Tumamoc Hill is one of my favorite places to paint. It is a Sonoran Desert preserve, historical landmark, and archeological preserve surrounded by urban Tucson. I've been going up to Tumamoc Hill regularly to make quick on-location paint sketches. In these sketches I am paying close attention to getting the subtle colors of the "desert palette" which I can only get from on-location painting. Even the best reference photos distort the true colors of the desert. This is a studio painting using my on location sketch as reference.
I'm continuing a series of small still life paintings. This one is a small metal shaman figure I bought in Ouray along with some of my milky quartz crystals. I like the almost pure black and white values in this one. Just a little burnt umber and a tiny bit of yellow ochre for the wood table.
Its monsoon time in Tucson. Amazing storms with high winds, lightening and precious rain. Its really my favorite season here. Everything springs back to life after the very hot and dry early summer. Here are a couple of monsoon sketches. Both casein on panel - 5x7 inches.
One reason I love living in Tucson is that the Gem and Mineral Show comes to town every February. Amazing rock specimens from all over the world all come almost to my doorstep. I have collected a lot of interesting crystals, minerals and objects de arte over the years. Below are a few recent still life paintings with some of my quartz crystals and Zuni fetishes.
Acrylic on panel, 8x10
Geode slice and Fetish
Acrylic on panel, 5x7
Jet Black Bear Fetish
Acrylic on panel, 5x7
Acrylic on panel 5x7
Something that has always bothered me about acrylic paint is that it is a bit translucent. Its hard to get really opaque brush strokes without getting into heavy imposto. I love painting with gauche and casein because the paint can be very opaque. This is really helpful for doing fast sketches and on-location plein-aire painting. With acrylic its hard to get the same opacity. Recently I had one of those "duh" moments and realized that I should quit fighting the translucency of acrylics and embrace it. So I started using glazing medium and soft water washes to build up layers of paint. This technique gives me complete control of luminosity, color and value in my painting. It is definitely not a spontaneous type of painting, but for for me is more like a zen meditation, allowing me to merge into the painting and fine tune it. I've found that I like casein and oils for a more spontaneous approach. You can see that style in my on-location Tumamoc sketches done in casein, and the cactus flowers done in oils.
I got my BFA from the University of Arizona. I painted this self portrait for a college illustration class assignment in '76. I still use it on my Facebook page, even though my beard is all white now...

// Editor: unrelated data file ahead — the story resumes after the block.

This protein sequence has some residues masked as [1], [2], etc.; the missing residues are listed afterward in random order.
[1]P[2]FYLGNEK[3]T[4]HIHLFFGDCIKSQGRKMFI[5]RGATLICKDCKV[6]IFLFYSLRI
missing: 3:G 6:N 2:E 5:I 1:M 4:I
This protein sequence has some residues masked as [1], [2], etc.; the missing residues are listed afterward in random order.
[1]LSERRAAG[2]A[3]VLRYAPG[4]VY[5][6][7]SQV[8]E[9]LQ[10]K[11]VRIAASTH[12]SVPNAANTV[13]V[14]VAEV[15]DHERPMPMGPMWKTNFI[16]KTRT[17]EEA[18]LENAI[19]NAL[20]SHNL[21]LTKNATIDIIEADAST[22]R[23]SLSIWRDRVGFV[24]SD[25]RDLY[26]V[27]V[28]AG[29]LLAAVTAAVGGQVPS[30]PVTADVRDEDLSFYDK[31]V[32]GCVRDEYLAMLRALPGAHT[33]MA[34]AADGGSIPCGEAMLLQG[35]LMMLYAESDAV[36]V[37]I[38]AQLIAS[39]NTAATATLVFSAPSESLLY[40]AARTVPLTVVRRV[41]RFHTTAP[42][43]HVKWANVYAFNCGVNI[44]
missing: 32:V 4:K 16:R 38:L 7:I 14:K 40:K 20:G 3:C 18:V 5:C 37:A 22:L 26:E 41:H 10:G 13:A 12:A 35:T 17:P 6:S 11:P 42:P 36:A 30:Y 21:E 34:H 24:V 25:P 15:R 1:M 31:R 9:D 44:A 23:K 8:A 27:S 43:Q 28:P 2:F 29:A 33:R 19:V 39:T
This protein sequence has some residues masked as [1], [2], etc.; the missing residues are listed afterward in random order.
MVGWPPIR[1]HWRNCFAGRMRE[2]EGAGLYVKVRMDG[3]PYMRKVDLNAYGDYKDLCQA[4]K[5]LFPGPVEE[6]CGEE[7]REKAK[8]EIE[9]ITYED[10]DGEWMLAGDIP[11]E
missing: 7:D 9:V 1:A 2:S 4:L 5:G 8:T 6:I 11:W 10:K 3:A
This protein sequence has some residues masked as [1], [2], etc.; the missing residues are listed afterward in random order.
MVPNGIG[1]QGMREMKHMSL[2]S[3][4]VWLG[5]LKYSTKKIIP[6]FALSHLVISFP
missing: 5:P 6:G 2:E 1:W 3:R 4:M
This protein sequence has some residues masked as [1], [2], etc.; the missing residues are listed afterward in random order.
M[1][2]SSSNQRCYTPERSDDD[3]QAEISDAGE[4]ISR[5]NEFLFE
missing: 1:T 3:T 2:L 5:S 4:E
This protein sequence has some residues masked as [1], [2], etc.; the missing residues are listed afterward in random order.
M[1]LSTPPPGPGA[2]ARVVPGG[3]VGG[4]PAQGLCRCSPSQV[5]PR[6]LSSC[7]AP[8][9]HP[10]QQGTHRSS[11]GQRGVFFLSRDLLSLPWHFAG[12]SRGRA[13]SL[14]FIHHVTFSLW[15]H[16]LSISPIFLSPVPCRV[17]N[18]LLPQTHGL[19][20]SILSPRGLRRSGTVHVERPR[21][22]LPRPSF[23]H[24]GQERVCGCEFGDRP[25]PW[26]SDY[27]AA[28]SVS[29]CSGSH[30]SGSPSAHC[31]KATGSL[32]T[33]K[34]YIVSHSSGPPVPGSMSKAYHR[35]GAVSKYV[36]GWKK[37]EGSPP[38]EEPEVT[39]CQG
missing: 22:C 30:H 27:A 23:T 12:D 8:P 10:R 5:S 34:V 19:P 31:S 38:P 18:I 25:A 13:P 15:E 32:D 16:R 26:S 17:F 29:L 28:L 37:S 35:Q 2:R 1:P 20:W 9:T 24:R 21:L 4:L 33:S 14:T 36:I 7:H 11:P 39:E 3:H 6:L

Tumamoc Hill is one of my favorite places to paint. I've been going up to Tumamoc Hill regularly to make quick on-location paint sketches. All are painted with Casein on 9" x 12" Strathmore paper.
In these paintings, I am paying close attention to getting the subtle colors of the "desert pallete" which I can only get from on-location painting. Even the best reference photos distort the true colors of the desert. Often, I take these sketches back to my studio and create a full blown oil painting using these as reference.
I always learn a lot when I work on historic and science illustrations. I did a lot of research for this one. I talked to scientists, historians, engineers and my Tohono O'odham friends and I learned that Tucson may have the oldest irrigation canals in North America. This irrigation technology was most likely developed right here in the Santa Cruz River valley. This illustration traces the use of water here for the last 4000 years.
This a view inside the old Presidio of Tucson circa 1800. The Presidio was built as protection from hostile Apache raids in the late 1700s. This is the birthplace of the city of Tucson. Although the old adobe wall is gone, there is a recreation on location at the north east end of the old site. I painted a 50 foot mural there in 2007.
This is an illustration of some of the historic houses on Main Avenue north of downtown Tucson. My son Dan did the photos and a lot of the photoshop work on this one.
I did everything on these signs: concept, illustration, design and layout, and prep for printing.
From 1998 through 2007, I created literally hundreds of illustrations for Pima County's Sonoran Desert Conservation Plan. I painted everything from native plants and animals to ancient pottery and entire ecosystems. Here is tiny fraction of that body of art:
Each individual item was painted with acrylic on paper. I then scanned them, opened them in Photoshop and used some of them over in multiple illustrations. For instance, the Longhorn sheep is in two of the illustrations here.